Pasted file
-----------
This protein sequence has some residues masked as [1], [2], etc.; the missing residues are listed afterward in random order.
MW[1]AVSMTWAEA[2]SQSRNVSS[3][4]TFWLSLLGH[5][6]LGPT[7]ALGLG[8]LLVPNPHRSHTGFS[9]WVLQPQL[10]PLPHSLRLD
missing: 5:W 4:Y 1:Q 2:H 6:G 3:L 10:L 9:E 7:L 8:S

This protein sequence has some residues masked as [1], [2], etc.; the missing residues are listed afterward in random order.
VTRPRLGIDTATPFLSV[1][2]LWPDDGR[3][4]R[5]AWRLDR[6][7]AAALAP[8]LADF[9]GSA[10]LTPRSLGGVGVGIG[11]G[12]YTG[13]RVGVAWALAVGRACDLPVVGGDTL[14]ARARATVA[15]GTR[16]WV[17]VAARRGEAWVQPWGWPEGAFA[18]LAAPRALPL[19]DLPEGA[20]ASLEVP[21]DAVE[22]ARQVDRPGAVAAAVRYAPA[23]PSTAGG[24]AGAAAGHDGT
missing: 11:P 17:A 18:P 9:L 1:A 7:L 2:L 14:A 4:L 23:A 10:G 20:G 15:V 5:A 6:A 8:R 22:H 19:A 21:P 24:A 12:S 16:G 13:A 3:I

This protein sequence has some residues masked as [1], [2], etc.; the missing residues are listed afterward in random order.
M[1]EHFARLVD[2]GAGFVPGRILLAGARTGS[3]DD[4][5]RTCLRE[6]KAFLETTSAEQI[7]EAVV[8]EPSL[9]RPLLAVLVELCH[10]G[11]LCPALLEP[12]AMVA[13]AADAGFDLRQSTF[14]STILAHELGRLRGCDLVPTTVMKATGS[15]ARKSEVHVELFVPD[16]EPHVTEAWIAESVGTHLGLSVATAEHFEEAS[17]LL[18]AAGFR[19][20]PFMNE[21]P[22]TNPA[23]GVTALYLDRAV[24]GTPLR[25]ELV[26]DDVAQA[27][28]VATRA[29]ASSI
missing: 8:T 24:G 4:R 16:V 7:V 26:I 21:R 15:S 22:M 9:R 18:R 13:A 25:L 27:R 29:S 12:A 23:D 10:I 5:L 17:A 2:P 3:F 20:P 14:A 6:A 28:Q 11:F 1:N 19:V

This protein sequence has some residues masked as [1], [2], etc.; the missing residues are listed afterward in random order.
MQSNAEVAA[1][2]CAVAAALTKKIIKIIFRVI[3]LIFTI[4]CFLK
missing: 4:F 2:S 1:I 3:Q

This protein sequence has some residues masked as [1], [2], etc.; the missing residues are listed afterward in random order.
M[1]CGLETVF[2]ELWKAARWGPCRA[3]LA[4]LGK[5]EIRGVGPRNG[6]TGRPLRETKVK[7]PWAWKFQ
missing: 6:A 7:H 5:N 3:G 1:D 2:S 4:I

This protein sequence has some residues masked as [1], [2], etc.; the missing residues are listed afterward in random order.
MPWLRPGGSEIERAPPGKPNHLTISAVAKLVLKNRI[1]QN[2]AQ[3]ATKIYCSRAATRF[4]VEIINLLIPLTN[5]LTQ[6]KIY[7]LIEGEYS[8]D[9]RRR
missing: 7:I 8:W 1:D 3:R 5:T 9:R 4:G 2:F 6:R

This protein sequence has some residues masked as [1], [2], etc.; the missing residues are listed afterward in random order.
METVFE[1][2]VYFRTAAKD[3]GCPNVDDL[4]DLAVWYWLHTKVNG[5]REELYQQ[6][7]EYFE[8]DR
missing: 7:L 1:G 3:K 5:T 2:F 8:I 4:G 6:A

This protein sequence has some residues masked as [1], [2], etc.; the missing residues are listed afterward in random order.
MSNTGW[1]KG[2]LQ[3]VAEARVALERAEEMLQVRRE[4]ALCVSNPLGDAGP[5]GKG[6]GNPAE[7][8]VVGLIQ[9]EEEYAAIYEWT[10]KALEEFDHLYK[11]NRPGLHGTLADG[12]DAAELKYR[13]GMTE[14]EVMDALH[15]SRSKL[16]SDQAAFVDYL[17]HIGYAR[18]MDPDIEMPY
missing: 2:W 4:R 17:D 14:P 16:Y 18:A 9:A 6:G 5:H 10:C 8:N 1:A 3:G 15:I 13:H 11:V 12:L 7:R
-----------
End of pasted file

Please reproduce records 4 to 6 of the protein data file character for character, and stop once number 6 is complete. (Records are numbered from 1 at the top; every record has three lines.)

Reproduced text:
This protein sequence has some residues masked as [1], [2], etc.; the missing residues are listed afterward in random order.
MQSNAEVAA[1][2]CAVAAALTKKIIKIIFRVI[3]LIFTI[4]CFLK
missing: 4:F 2:S 1:I 3:Q

This protein sequence has some residues masked as [1], [2], etc.; the missing residues are listed afterward in random order.
M[1]CGLETVF[2]ELWKAARWGPCRA[3]LA[4]LGK[5]EIRGVGPRNG[6]TGRPLRETKVK[7]PWAWKFQ
missing: 6:A 7:H 5:N 3:G 1:D 2:S 4:I

This protein sequence has some residues masked as [1], [2], etc.; the missing residues are listed afterward in random order.
MPWLRPGGSEIERAPPGKPNHLTISAVAKLVLKNRI[1]QN[2]AQ[3]ATKIYCSRAATRF[4]VEIINLLIPLTN[5]LTQ[6]KIY[7]LIEGEYS[8]D[9]RRR
missing: 7:I 8:W 1:D 3:R 5:T 9:R 4:G 2:F 6:R